# Why routers don't just use Diffie-Hellman protocol?

Routers could just use Diffie-Hellman protocol with any computer who tries to connect to that router. Then it would be impossible to eavesdrop for anyone. Only router and computer would know the secret key for that session. No?

Or someone could act as a router and send his own public key and get the traffic through his computer and that is the reason routers don't use it?

• I assume you mean wirelessly? The DHKE protocol is vulnerable to man-in-the-middle attacks.
– rath
Nov 13 '13 at 17:06
• @rath Yes, you're right. Is there any solution to fix it? Nov 13 '13 at 17:09
• Only way to fix MitM is to know the public key of your communication partner. Encryption to the router is pretty useless as well, since there is no reason to believe that the router is trustworthy. We need end-to-end encryption. No way around that. Nov 13 '13 at 17:30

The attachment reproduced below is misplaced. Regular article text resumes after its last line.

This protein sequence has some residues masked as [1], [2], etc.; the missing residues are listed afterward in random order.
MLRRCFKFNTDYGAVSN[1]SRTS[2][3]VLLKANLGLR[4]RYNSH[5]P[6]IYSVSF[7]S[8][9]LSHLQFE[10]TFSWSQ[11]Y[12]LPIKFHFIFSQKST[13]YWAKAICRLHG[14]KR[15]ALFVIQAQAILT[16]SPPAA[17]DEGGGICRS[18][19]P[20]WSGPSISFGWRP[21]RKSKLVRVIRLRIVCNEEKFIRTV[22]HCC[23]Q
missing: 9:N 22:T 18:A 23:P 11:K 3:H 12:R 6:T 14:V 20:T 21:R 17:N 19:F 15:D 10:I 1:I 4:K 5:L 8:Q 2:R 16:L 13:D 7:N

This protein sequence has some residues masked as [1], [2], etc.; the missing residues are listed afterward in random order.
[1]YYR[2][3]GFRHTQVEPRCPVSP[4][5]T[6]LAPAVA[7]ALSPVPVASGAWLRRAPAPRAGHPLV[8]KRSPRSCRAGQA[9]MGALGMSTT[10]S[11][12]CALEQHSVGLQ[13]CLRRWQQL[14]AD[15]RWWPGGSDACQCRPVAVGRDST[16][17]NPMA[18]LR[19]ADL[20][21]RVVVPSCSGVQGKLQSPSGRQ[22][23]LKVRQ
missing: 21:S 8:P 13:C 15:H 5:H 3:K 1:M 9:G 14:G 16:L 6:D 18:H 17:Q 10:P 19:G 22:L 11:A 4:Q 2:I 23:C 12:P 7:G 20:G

• Instead of public key, also shared secret works. QKD would work for some (specially) wired routers. Nov 13 '13 at 18:56
• @user4982 well if only my router could do that...
– rath
Nov 13 '13 at 21:28

## 1 Answer

Even if you were doing that you would only ensure that the communication between you and "some" router is secure. It's still possible to MITM using arpspoof for instance such that in:

[you] <--- A ---> [hacker] <--- B ---> [router]


Communications A & B are encrypted, yet you're not talking to the real router.